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Analysing a frequent flyer climate tax & hydrogen aviation development moves forward
Over the Autumn, the International Council for Clean Transportation (ICCT) published a proposal for a global frequent flyer levy. The authors of the report are Dan Rutherford (a previous guest on our podcast) and Xinyi Sola Zheng. It’s available to download here, but we’ll give our thoughts on it.
The arguments for some kind of air miles or frequent flyer tax are well known.
The idea behind it is that a minority of people in better-off demographics take the majority of flights. And so as they account for a higher share of aviation emissions, they should pay more.
There are several proposals for a frequent flyer levy, and on the scale of them, the ICCT’s ideas are relatively moderate. There are no calls to ban frequent flyer programmes, or even airline advertising, as is the case by many activist groups.
Instead, the suggestion is to shift the Air Passenger Duty (APD), which applies to everyone across the board to a levy, where a passenger pays more the more s/he flies. That money would then be used to finance industry decarbonisation.
The first flight would be free, and under the ICCT’s proposals, the second would come out at $9. As a result, for most people who flew over the weekend for the US Thanksgiving holiday, the impact would be minimal. The ICCT then proposes that this goes up to $177 for a passenger’s twentieth flight that year. Again, for many people taking twenty flights, that cost would be manageable.
It’s a serious proposal that unlike many other similar suggestions isn’t intrinsically hostile to the industry, and it should be engaged with.
There are practical considerations. For example, the recent white paper, “Sustainable Tourism’s Achilles’ Heel: Aviation Emissions”, by Chris Lyle, looks at several aviation climate impact strategies, including ‘demand management.’
As Chris Lyle says, there would be potential for ‘leakage’, for example, the purchase of onward travel in a neighbouring country that does not subscribe to such a scheme.
However, our main comment is that the proposal does not incentivise less carbon-intensive flying. Let’s take a hypothetical example of someone who in 2030 flies every week for work between Toronto and Philadelphia.
That’s one of the routes Connect Airlines is looking to serve. It intends to start hydrogen-electric flights in the Northeast of the US and Canada using ATR72 aircraft with Universal Hydrogen retrofitted engines.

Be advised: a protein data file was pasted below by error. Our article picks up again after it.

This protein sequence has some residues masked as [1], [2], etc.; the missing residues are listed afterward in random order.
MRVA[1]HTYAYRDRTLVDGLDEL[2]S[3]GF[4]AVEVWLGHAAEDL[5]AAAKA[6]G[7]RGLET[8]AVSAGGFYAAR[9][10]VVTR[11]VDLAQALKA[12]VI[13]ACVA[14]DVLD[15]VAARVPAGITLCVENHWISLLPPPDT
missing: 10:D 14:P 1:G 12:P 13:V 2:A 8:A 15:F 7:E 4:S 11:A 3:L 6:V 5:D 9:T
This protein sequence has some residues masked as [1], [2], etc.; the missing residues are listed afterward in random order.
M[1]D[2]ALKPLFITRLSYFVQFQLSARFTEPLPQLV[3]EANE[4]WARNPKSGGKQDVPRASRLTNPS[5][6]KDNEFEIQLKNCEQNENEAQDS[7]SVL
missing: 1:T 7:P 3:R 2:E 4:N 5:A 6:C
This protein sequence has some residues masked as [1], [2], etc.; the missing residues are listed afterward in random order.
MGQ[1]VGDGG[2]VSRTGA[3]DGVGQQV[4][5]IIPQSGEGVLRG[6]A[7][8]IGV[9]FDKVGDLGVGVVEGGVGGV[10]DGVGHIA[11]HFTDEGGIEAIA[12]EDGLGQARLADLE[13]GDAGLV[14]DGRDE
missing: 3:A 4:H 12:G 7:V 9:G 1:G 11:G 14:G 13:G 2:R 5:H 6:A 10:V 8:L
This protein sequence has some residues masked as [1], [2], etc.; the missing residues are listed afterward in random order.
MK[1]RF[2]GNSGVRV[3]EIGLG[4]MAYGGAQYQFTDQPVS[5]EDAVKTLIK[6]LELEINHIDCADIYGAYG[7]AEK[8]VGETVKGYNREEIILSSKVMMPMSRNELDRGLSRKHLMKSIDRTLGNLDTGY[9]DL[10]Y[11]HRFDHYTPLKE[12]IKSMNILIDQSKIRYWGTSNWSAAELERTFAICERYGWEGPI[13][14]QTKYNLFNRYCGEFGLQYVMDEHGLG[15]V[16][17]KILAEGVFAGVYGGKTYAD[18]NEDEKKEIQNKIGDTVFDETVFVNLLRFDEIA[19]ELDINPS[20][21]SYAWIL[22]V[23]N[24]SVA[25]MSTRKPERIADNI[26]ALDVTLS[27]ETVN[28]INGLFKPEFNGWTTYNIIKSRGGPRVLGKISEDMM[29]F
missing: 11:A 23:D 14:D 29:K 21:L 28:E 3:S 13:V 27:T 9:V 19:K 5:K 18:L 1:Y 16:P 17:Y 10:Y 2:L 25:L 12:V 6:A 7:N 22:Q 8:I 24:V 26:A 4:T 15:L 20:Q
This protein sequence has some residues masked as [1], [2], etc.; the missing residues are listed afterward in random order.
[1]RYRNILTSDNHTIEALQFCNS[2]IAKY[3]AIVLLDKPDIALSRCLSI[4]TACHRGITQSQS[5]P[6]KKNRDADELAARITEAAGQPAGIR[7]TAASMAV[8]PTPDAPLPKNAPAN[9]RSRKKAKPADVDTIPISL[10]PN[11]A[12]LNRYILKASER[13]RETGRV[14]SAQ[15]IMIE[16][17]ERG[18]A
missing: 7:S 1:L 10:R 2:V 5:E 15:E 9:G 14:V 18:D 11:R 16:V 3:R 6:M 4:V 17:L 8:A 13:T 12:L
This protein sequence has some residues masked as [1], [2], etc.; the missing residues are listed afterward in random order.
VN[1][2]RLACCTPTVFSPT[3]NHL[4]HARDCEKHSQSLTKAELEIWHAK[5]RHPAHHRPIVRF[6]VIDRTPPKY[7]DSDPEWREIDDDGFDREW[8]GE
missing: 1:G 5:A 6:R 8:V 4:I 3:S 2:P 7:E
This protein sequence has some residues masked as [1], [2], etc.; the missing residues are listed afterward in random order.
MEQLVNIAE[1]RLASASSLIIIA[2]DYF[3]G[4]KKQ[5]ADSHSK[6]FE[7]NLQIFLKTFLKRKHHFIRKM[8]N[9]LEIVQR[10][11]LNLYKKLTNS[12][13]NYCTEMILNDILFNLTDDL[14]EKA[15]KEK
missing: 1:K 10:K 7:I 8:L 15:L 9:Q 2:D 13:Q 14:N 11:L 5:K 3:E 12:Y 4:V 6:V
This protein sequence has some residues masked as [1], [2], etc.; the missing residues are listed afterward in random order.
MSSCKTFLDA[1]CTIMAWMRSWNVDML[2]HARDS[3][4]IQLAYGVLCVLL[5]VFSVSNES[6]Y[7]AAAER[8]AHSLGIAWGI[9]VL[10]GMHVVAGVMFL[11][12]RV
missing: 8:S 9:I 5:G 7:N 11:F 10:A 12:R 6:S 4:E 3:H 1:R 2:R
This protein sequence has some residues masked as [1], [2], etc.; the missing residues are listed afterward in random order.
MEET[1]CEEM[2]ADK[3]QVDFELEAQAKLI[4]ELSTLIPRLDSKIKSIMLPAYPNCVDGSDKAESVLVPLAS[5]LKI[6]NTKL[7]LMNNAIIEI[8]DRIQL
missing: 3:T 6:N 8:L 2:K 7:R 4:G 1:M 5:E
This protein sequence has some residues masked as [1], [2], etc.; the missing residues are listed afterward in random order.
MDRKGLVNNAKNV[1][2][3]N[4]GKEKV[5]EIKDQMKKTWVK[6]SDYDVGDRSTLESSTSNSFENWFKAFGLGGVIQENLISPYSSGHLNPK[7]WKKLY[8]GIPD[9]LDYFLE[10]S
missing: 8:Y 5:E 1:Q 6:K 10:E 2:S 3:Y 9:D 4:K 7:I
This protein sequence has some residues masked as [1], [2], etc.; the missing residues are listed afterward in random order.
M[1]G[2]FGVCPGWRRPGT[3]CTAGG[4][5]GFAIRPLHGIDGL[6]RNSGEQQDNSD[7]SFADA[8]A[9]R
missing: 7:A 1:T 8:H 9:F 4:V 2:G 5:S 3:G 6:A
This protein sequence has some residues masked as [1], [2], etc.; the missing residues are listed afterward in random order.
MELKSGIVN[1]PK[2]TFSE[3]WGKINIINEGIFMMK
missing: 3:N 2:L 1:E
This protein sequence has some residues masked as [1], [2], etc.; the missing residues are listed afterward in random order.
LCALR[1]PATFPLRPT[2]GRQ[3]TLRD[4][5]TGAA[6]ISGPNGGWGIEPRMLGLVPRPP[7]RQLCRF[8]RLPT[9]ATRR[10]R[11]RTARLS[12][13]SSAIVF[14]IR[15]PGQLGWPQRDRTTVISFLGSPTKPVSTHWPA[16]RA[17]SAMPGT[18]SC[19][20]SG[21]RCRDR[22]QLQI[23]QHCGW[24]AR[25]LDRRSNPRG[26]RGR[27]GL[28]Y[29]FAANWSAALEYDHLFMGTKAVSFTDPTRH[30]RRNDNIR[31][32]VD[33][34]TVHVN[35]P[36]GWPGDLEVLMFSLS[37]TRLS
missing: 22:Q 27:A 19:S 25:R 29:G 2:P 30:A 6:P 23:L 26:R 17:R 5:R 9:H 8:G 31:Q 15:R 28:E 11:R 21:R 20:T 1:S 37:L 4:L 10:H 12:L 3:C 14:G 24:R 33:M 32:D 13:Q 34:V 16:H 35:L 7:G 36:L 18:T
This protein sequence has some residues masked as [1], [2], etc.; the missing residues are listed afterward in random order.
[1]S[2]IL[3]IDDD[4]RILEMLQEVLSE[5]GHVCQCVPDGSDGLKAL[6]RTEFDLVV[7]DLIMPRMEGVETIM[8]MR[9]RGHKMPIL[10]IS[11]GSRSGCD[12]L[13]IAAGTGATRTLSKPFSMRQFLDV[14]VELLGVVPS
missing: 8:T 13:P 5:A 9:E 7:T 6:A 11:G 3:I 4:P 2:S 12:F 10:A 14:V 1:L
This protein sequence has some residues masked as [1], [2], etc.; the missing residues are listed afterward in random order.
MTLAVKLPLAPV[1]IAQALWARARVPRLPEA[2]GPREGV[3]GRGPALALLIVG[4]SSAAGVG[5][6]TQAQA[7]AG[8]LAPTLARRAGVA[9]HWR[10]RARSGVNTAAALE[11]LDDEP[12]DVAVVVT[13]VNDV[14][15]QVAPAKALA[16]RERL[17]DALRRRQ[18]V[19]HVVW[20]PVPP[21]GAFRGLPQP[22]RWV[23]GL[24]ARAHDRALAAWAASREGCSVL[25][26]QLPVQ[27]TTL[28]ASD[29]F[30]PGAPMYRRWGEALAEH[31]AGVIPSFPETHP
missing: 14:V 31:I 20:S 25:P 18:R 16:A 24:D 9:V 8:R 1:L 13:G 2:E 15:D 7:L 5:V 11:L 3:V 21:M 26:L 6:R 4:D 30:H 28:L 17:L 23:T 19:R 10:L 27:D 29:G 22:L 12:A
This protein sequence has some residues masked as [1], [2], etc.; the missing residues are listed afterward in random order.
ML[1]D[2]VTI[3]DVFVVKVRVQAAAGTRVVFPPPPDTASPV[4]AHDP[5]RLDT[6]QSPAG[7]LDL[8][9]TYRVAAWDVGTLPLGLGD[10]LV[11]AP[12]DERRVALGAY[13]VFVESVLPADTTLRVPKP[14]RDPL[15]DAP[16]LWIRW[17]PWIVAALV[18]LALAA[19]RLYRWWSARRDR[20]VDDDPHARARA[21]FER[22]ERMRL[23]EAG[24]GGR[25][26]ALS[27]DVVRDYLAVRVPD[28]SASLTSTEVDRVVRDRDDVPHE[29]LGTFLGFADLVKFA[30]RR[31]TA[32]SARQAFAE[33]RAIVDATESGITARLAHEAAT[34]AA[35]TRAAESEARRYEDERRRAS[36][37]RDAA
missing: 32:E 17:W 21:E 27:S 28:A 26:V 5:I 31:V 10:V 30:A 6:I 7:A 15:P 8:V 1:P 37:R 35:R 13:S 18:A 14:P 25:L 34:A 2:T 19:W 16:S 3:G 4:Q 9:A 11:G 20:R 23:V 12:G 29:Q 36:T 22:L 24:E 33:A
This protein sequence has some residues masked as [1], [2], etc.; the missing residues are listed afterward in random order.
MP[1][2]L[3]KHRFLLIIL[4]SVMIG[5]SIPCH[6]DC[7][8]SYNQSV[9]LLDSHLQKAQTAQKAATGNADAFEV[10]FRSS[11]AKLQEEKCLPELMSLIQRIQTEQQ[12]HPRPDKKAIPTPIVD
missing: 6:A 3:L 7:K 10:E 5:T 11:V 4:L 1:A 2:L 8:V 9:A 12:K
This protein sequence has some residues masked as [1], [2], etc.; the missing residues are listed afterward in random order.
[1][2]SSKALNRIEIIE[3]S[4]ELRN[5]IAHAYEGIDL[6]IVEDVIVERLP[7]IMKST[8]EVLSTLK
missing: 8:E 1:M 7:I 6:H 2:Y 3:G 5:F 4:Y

But under a frequent flyer climate levy, someone taking one of those flights every week would pay the same levy as someone in an older generation 737, even though the climate impact is vastly different.
As a result, our preference would be for any charge to take this into account. Perhaps a modified version of the European ETS scheme (which only covers European flights), but with more incentives for low or no-emissions aircraft.
We’d also like it to include some form of carbon labelling so the consumer can make an informed choice.
The evidence is that many consumers want to do the right thing in terms of environmental choices, but especially when it comes to aviation don’t know how. A simple-to-understand labelling scheme, combined with financial reasons to choose low-carbon flights, would help and incentivise both airlines and the travelling public. The idea of producing the kind of label you see on the side of washing machines for flights is in fact under consideration by EASA.
Then, for the highest polluting options, some kind of sliding-scale climate levy, as proposed by the ICCT, could be worth considering.
Hydrogen aviation development moves forward
The development of hydrogen aviation got a boost over the past few days with two announcements from major players in this space.
With liquid hydrogen needing to be stored at ultra-low temperatures, Airbus has started work on scoping out cryogenic hydrogen storage tanks.
In an announcement on its website, Airbus said it had established Zero Emission Development Centres (ZEDCs) last year in Nantes, France, and Bremen, Germany, with the task of designing and manufacturing the hydrogen tanks.
Meanwhile, engine maker Rolls Royce has successfully run an aircraft engine on hydrogen in a project that it’s conducting with easyJet.
The LCC published its accelerated net zero plans over the Summer, which heavily emphasise next-generation aircraft. The ground test was conducted on an early concept demonstrator using green hydrogen created by wind and tidal power.
Following analysis of this early concept ground test, the partnership plans a series of further rig tests leading up to a full-scale ground test of a Rolls-Royce Pearl 15 jet engine.
Obviously, hydrogen is not without complications.
A new transport and storage infrastructure will be required at airports. Also, the hydrogen science coalition has estimated that heavy hydrogen tanks could increase an aircraft's payload by up to 20%.
However, any new aircraft technology has challenges; with electric aircraft, the issue is around battery weight vs distance.
For now, both these announcements mark important milestones in the race to net zero.
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